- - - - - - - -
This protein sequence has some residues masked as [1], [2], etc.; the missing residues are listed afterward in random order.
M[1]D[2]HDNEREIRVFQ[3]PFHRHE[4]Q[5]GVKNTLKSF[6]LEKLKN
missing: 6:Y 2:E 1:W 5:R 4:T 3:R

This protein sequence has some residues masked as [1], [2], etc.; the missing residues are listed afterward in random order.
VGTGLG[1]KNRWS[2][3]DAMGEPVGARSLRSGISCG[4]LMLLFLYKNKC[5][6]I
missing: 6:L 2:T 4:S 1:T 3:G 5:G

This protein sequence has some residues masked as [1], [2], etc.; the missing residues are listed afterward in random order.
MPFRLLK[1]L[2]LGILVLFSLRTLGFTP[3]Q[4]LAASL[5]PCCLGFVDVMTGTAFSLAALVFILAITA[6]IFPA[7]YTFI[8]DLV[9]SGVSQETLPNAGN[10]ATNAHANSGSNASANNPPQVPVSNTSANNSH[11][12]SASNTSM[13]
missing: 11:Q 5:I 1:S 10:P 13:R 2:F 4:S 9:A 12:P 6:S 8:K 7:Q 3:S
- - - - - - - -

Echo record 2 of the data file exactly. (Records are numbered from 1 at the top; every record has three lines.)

This protein sequence has some residues masked as [1], [2], etc.; the missing residues are listed afterward in random order.
VGTGLG[1]KNRWS[2][3]DAMGEPVGARSLRSGISCG[4]LMLLFLYKNKC[5][6]I
missing: 6:L 2:T 4:S 1:T 3:G 5:G